When Apple announced its new iPhone 5s last week, the fingerprint scanning technology, called Touch ID, stood out as one of the most notable additions. The benefits are easy enough to identify iPhone users will no longer need to repeatedly type in an annoying security PIN code to unlock their phones or download apps or media from iTunes.
Even better, those who have tried the technology first-hand seem to be largely satisfied. However, before designating the iPhone's new security feature a win, a few issues need to be considered.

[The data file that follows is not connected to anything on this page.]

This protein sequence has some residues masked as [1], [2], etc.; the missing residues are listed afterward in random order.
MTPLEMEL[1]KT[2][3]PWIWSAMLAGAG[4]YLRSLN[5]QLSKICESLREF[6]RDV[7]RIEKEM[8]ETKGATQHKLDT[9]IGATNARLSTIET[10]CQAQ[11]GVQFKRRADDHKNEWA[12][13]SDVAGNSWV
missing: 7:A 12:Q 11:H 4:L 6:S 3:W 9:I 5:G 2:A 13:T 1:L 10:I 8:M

Just over a year ago, a report published on Elcomsoft's blog cracking passwords highlighted "a huge security hole" with fingerprint reader security in laptops sold by 16 companies, including Acer, ASUS, Dell, IBM and Samsung. The fingerprint-reading software that came preinstalled on these laptops stored the Windows user passwords in plain text, according to the report. This violated a pretty basic security policy, which Microsoft itself advises its users to adopt don't store Windows passwords on the PC.
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